Announcing a position in Plant Systematics

The Department of Plant Biology and the Bell Museum of Natural History at the University of Minnesota announce a 9-month tenure-track position for an assistant or associate professor and herbarium curator in the area of non-flowering plant systematics and/or mycology. Candidates are required to have experience in collections-based research involving non-flowering plants and/or fungi including lichens. The successful applicant is expected to develop an externally funded research program; contribute to teaching and advising in organismal biology and systematics; curate sections of the herbarium including lichens; and contribute to public outreach through the Bell Museum.

EAPSI Fellowships

Fellowships for graduate students are avialable through the NSF East Axia and Pacific Summer Institutes (EAPSI) Program. See The East Asia and Pacific Summer Institutes (EAPSI) provide U.S. graduate students in science and engineering 1) first-hand research experience in Australia, China, Japan, Korea, or Taiwan; 2) an introduction to the science and science policy infrastructure of the respective location; and 3) orientation to the society, culture and language. The primary goals of EAPSI are to introduce students to East Asia and Pacific science and engineering in the context of a research laboratory, and to initiate personal relationships that will better enable them to collaborate with foreign counterparts in the future. The institutes last approximately eight weeks from June to August. The National Institutes of Health (NIH) co-sponsor the Summer Institute in Japan.

Smithsonian Postdoctoral Fellowships (Botany)

The National Museum of Natural History (NMNH) Department of Botany is encouraging applications for the annual competition for graduate student and postdoctoral fellowships. We are a dynamic department carrying out collections-based research on plants, including projects on phylogenetics, biogeography, major taxonomic revisions, floristics, coevolution, and conservation, employing techniques such as DNA analyses and GIS.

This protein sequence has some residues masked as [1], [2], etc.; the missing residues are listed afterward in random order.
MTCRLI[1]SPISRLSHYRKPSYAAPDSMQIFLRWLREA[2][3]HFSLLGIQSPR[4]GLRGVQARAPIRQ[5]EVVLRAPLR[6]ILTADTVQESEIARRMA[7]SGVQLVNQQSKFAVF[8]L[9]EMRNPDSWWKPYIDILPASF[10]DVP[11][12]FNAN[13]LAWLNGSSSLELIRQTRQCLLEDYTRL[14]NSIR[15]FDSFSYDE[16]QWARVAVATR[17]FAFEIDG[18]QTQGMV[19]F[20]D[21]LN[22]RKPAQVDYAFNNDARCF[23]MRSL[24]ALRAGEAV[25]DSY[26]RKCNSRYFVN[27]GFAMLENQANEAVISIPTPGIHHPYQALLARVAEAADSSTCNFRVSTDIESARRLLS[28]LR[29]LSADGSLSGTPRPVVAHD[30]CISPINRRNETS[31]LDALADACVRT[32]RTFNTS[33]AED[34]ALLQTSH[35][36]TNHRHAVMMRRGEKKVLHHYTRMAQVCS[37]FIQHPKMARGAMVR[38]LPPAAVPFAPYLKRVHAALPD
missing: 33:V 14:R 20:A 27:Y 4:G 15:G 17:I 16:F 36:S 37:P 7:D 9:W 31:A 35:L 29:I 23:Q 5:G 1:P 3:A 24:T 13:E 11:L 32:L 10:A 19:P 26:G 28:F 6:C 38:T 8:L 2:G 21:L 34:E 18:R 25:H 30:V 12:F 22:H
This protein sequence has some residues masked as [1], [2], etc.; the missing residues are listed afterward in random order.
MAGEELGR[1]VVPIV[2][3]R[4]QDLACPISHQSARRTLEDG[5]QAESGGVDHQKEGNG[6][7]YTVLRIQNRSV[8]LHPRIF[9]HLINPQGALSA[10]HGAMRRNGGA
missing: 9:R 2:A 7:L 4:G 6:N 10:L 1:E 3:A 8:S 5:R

August 2005 issue out

The August 2005 issue is out, with a cover reflecting summer (for those in the Northern Hemisphere). Data sets and appendices are available online.


Nominations are solicited for the Robert H. Gibbs Jr. Memorial Award for Excellence in Systematic Ichthyology from the American Society of Ichthyologists and Herpetologists (ASIH). The prize is awarded for "an outstanding body of published work in systematic ichthyology" to a citizen of a Western Hemisphere nation who has not been a recipient of the award. The award is offered annually and consists of a plaque and a monetary award (approximately $5000).

Fast fungal trees

The method of automating the construction of fungal trees described in the August issue of Systematic Biology by Hibbett et al. (Automated Phylogenetic Taxonomy: An Example in the Homobasidiomycetes (Mushroom-Forming Fungi)) has been featured in Science. For more information, please visit the mor web site.

NESCent call for proposals

The National Evolutionary Synthesis Center (NESCent) would like to announce our call for proposals effective August 15, 2005, for Postdoctoral Fellows, Sabbatarians, Catalysis Groups and Working Groups. We hope to fund 7 postdocs, 5 sabbatarians, and 6 groups. The deadline for proposals is October 15, 2005. Please see complete details on our website:

June 2005 issue online

The June 2005 issue is now online.

Books reviewed in this issue (available from

Impact factor 10.257

The ISI Journal Citation Reports that Systematic Biology had an impact factor of 10.257 for the year 2004, up from 7.740 in 2003. I think this reflects very well on the work my predecessor Chris Simon and her Associate Editors put in to the journal. In the Evolutionary Biology category, Systematic Biology is second only to the review journal TREE. Hence, we have the largest impact factor of any research journal in evolutionary biology.

Tree Thinking

The Tree Thinking Group is a loose association of people , including researchers, teachers and students, who are interested in teaching and learning evolutionary biology effectively. There are, of course, many groups that are interested in improving evolution education and you can find out about some of them on our resource pages. What makes this effort stand out somewhat is our focus on tree thinking √Ę‚?¨" that is, the use of a phylogenetic perspective for making sense of biology.

Visit the web site at